Perhaps most impressive about Lee Smith's 18-year career was his incredible consistency. From '82 to to '93, Lee Smith pitched in at least 63 games every season, and from '83 to '95, he collected no less than 29 saves.
None of his career marks aside from his 478 career saves and 802 games finished will ever overly impress anyone, but Smith may become a Hall of Famer within the next several years. And it would be well deserved if he does.
In comparison to some of the other closers on this list, Bruce Sutter had a rather short career, but in the 12 years he played in the major leagues, he led the NL in saves five times—an NL record until Lee Smith broke it in 1993.
However, like Roy Face, Sutter was a different kind of closer, topping out at 100+ innings five times, and nearly reaching 100 innings in almost every season he played.
Although many of Sutter's career marks have since been eclipsed, at the time of his retirement, statistically he was one of the best closers ever. His 300 saves were third to only Rollie Fingers and Goose Gossage, and between the years 1976-80, Sutter saved more than a third of the Chicago Cubs' 379 wins.
By the time I first saw Goose Gossage pitch in a major league game, it was 1993 and he was pitching for the Oakland A's. All I thought as I saw him jog to the mound was: that guy has a funny name and mustache.
Since then, obviously I've learned a lot more about Goose Gossage, the Hall of Fame pitcher. Known for his blistering fastball over his 22 years in the majors, Goose Gossage's name is littered all over the career stats leaderboards for relievers.
He ranks third in wins in relief (115) and innings pitched in relief (1,556.2) and his 1,502 strikeouts are the second-most only to Hoyt Wilhelm among pitchers who pitched mostly in relief for their career. While Gossage's single-season stats won't blow anybody away, it's his longevity and career marks that earned him his Hall of Fame induction.
Trevor Hoffman had an interesting 18-year career. While he was definitely one of the most intimidating and dominant relief pitchers of his era, he spent most of his career out of the limelight on some pretty awful San Diego Padres teams.
And that's probably the biggest knock against Hoffman in his otherwise long and illustrious career; that is, he had a lot of saves, but, in the end, they were a lot of meaningless saves.
Not that Hoffman could've helped that; he was an unbelievably filthy pitcher. In fact, the best description I've ever heard of his signature changeup was that it looked like a fastball until it deployed a parachute and just died in front of the plate.
And his statistics back that up. He is now second all-time in saves (601), and he sported an extremely light 2.87 career ERA and 1.06 career WHIP. The guy definitely has the credentials for a future induction into Cooperstown.
Hoyt Wilhelm is arguably the best knuckleball pitcher to ever pick up a baseball. In the mid-'60s Wilhelm was the most dominating closer by a long stretch. In fact, from 1963-68, he posted a sub-2.00 ERA in every season. And as a White Sox pitcher, he has a career ERA of just 1.92.
His dominance is somewhat overshadowed by the fact that he pitched during a pitching-dominant era, but even for the era in which he pitched, his numbers are certainly Hall of Fame worthy.
Though he never led the league in saves, Wilhelm was the old-fashioned kind of closer that came in and kept games close—not always just shutting the door. Perhaps most impressive, then, is his career 143 win total, which is even more striking considering Wilhelm only started 52 games in his career.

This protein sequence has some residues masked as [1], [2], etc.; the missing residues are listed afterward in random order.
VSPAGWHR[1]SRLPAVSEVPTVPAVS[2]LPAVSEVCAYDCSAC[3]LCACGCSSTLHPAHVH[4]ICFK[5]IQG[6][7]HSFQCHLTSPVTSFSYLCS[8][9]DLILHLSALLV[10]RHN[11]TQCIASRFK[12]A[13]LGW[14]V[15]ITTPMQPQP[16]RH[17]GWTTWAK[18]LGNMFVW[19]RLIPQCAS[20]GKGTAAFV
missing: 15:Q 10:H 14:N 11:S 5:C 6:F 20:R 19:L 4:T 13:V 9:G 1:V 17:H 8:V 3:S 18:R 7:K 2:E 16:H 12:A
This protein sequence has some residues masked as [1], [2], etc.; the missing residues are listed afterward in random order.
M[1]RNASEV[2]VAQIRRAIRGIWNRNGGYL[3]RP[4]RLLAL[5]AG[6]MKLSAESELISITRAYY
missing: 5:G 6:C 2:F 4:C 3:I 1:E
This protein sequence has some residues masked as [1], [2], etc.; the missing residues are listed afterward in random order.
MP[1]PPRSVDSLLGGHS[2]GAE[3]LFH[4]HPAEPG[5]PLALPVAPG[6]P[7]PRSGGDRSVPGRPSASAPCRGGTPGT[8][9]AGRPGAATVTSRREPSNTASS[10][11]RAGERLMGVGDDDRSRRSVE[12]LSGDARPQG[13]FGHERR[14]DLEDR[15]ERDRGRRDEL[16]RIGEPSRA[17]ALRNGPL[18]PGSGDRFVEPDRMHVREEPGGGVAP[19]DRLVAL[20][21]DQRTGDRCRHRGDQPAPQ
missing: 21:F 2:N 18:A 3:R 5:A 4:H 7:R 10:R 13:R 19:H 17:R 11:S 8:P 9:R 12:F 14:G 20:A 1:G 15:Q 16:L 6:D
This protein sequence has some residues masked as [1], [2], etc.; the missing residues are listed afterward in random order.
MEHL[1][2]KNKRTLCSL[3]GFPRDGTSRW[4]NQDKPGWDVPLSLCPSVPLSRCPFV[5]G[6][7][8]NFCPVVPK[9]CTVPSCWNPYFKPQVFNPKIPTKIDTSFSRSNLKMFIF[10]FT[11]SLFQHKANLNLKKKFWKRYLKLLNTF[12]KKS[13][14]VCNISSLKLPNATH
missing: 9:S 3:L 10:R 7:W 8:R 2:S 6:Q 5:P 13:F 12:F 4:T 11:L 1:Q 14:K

Another great closer with a funny mustache! What are the odds?
Rollie Fingers is probably the most highly decorated relief pitcher ever—at least until Mariano Rivera retires and is inducted to the Hall of Fame, at which time, he will be.
For now, Rollie gets all the brass. Here's his short-list of honors:
- 1992 Hall of Fame Inductee
- 7-time All Star
- 1974 WS MVP
- 1981 MVP/Cy Young Award Winner
- 4-time Rolaids Relief Award Winner
- Highest total career saves at time of retirement (341)
Phew. Any questions?
Dennis Eckersley was a beast of a pitcher to deal with in his day. In addition to rocking a sweet 'stache, Eck also had an off-putting sidearm delivery that baffled hitters for the 24 seasons he played in the MLB.
Like Fingers, Eckersley made a name for himself most prominently with the Oakland A's, and—just like his A's predecessor—in 1992 won the AL MVP as closer.
What's most fascinating about Eckersley's career though is the nearly 200 wins (197) and almost 400 saves (390) he amounted in his time in the big leagues. That stat combination is unlike any other pitcher ever to play the game before or after Eck.
His solid starting pitching, including 20 SHO and 100 CG for his career, partnered with his dominant years as an A's closer earned him a Hall of Fame nod in 2004; the first time he appeared on the ballot. And he's good for the second-best closer of all-time.
Could there honestly be anyone else at No. 1?
The guy has done it all. Mariano Rivera is, hands down, the greatest closer ever. He is the all-time leader in both saves (602) and games finished (881), and for his career he owns a sparkling 2.22 ERA and 1.00 WHIP.
However, what puts Mariano head and shoulders above anybody else on this list is his incredible postseason statistics. Not enough can be made about how amazing his postseason credentials are.
For his career, he is 8-1 with a 0.71 ERA, 0.76 WHIP, and 42 saves. What's even more incredible are his post season HR/9 (0.1) and BB/9 (1.4).
Mariano Rivera is a once in a generation type talent, and his spot in history is well assured among the game's greatest of all-time. Congrats, Mo!